This article was originally published on January 29, 2020. It was updated in August 2021.
Digital transformation is taking hold in Latin America. As the region continues to invest in IT – including in the education and training of tech workers – LATAM has the potential to become a major nearshoring destination and a hub for digital talent.
Yet, this knowledge is nothing new. In fact, the region’s potential was recognized prior to the pandemic in the 2020 Global Talent Competitiveness Index (GTCI). Published by INSEAD and launched during the World Economic Forum in Davos, this report assesses the scope of artificial intelligence (AI) science and the application of technology globally. In Chapter 2 of the global report, Marco Stefanini and Fábio Caversan highlight the current and future scenarios of this theme in Latin America, as well as the advantages of investing in the region.
The Recent Push Behind Nearshoring in Latin America
One of the most unexpected effects of the COVID-19 pandemic is a debate centered around the world’s dependence on off-shoring services to China. For instance, when it comes to manufacturing, a 2020 Gartner survey of supply chain leaders found that rising costs motivated 33 percent of supply chain leaders to move sourcing and manufacturing activities out of China or plan to do so by 2023.
While the supply chain has clearly faced great disruption in the past few years, many businesses are simultaneously facing an intensified battle for talent. According to the GTCI report, companies encounter obstacles when trying to find talent with the right skills as redundancies and severance expenses continue to mount. And with the COVID-19 pandemic still ongoing, businesses need to find right remote talent for technological initiatives.
Yet, the rise in remote work has made it clear that collaboration can happen across borders – and oftentimes, a virtual team can be just as effective as an in-person one. With nearshoring, companies can benefit from fewer cultural, linguistic and time-zone differences; more involvement in day-to-day decision making; reduced travel expenses; greater regulatory alignment; and less risk to intellectual property.
Taking the Lead
The GTCI report pinpoints Latin America as the next generation hub of talent for AI and digital transformation, and reveals the advances of AI in the region. According to data from the study, Latin America took the lead in national AI strategy. Mexico is among the first ten countries to launch such a strategy, followed by Uruguay, Chile and Brazil. The study also said that among the 100 best-prepared countries for AI, 15 are from Latin America.
The report also confirms the potential that Latin America has in the creation and development of a specialized workforce in AI, which is able to face the challenges and needs of the new digital age.
Latin America’s Potential
With an estimated population of half a billion people in five of the most promising countries in Digital sourcing – Brazil, Mexico, Colombia, Peru and Argentina – Latin America has been emerging due to its investments in education, with an increasing number of young people attending universities in pursuit of careers in technology. From courses and events related to AI to start-up incentives, these institutions are helping to increase the AI talent pool in the region.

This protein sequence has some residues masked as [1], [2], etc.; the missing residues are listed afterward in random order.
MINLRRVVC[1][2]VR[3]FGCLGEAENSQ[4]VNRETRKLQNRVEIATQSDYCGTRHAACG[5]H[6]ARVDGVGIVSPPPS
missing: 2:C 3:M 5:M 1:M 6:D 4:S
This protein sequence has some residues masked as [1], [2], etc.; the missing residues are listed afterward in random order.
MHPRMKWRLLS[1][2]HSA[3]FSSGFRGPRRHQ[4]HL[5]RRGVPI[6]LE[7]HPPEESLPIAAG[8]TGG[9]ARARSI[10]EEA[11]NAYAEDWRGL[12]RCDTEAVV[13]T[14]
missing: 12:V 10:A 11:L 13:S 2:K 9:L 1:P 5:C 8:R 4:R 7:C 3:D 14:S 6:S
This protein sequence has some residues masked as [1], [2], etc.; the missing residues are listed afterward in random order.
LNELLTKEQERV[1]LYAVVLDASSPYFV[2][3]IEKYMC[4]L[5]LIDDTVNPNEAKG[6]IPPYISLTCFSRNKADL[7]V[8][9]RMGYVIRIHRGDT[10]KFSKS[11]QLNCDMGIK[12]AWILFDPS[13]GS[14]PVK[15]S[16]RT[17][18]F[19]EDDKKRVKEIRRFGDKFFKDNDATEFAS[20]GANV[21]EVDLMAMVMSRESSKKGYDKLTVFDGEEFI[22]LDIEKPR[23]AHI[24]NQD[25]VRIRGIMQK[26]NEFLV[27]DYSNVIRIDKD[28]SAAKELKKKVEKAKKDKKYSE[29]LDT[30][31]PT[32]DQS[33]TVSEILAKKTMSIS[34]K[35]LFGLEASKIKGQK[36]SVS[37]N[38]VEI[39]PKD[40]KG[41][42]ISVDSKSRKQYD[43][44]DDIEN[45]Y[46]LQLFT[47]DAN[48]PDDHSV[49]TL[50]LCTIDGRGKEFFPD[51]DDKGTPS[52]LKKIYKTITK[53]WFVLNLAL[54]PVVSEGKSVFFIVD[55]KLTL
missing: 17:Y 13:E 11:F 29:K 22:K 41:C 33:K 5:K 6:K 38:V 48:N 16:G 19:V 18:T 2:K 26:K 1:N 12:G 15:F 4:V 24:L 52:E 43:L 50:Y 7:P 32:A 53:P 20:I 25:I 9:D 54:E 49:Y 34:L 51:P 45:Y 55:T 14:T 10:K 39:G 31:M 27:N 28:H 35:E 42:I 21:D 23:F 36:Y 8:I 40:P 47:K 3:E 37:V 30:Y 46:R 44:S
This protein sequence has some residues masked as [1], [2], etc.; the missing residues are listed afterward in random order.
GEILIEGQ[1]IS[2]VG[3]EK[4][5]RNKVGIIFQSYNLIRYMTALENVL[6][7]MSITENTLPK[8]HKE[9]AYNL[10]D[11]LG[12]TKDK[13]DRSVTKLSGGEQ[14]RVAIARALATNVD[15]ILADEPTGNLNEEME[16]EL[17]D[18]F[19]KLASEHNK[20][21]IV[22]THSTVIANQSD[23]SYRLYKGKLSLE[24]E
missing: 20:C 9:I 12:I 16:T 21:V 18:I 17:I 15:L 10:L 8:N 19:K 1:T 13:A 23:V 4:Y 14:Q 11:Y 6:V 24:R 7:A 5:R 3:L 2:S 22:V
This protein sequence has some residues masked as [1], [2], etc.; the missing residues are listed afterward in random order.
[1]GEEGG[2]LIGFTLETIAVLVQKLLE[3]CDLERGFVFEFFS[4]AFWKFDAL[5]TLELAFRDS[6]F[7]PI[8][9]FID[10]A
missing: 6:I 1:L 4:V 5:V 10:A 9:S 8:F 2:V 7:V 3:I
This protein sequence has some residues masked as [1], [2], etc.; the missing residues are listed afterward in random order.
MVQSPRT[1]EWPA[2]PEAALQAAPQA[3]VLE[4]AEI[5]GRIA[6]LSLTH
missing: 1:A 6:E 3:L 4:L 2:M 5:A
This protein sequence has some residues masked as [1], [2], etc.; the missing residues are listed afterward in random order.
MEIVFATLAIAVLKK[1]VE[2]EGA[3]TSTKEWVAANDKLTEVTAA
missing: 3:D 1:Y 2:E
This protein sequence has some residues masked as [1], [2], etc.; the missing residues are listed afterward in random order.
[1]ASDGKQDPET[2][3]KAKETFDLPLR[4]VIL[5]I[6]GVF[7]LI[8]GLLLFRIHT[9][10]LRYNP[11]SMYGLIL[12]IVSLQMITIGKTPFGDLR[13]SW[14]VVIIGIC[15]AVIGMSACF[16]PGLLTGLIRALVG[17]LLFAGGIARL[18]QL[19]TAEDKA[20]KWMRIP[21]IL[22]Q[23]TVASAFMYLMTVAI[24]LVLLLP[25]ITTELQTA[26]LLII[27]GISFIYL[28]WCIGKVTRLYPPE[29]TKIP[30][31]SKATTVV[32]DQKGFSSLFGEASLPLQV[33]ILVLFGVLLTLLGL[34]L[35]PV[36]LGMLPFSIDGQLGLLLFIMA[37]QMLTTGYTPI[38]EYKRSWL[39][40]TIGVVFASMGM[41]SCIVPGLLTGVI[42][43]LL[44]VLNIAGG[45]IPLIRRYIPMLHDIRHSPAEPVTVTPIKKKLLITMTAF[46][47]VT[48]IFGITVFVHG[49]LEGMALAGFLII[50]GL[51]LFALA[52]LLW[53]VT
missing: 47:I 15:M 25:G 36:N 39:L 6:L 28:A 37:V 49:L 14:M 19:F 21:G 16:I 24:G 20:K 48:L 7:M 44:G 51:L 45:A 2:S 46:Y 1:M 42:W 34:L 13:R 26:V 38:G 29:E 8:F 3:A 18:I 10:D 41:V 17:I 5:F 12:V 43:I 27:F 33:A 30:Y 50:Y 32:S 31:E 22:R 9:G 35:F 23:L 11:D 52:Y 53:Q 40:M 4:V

Further, there are numerous universities and research centers in the region working toward expanding the boundaries of the AI field. In Brazil, one particular initiative of note is the Advanced Institute for Artificial Intelligence (AI2), which was established in 2018 by researchers from São Paulo’s biggest universities. The institute aims to help improve society as a whole and, in particular, foster growth in this area to help Brazil engage in state-of-the-art advances in the field.
When it comes to LATAM, the region has already taken advantage of several digital disruptors. According to a report written by IDG Connect, the main market accelerators of digital transformation are AI, big data, the cloud, information and network security, and the Internet of Things (IoT). Leading organizations in the area have begun to utilize AI and machine learning, as well as big data and analytics for business insights, and automation for more accurate, faster and efficient operations.
Stefanini’s Nearshore Model
Present in eight countries and with more than 16.5K employees in Latin America, we promote nearshore opportunities in the US and Europe. We have big delivery centers in two of the countries designated in the GTCI report (Mexico and Brazil) and a strong presence in six other countries (Colombia, Chile, Argentina, Uruguay, Peru and Venezuela) mentioned in the study.
We also have two massive talent pools to combat the talent shortage and offer cost-efficient and high-quality services by leveraging the nearshore model to improve operations. In Latin America, with 500 million people in eight countries, we can provide services to North America in the same time zone. In Eastern Europe, with 110 million people in four countries, we can provide nearshore services for Western Europe, also in the same time zone.
We already have projects using AI in the nearshore model. Two of them – Toyota and DeVry University – were presented during the 2019 Gartner ITXpo conference – one of the most important global technology meetings of the year.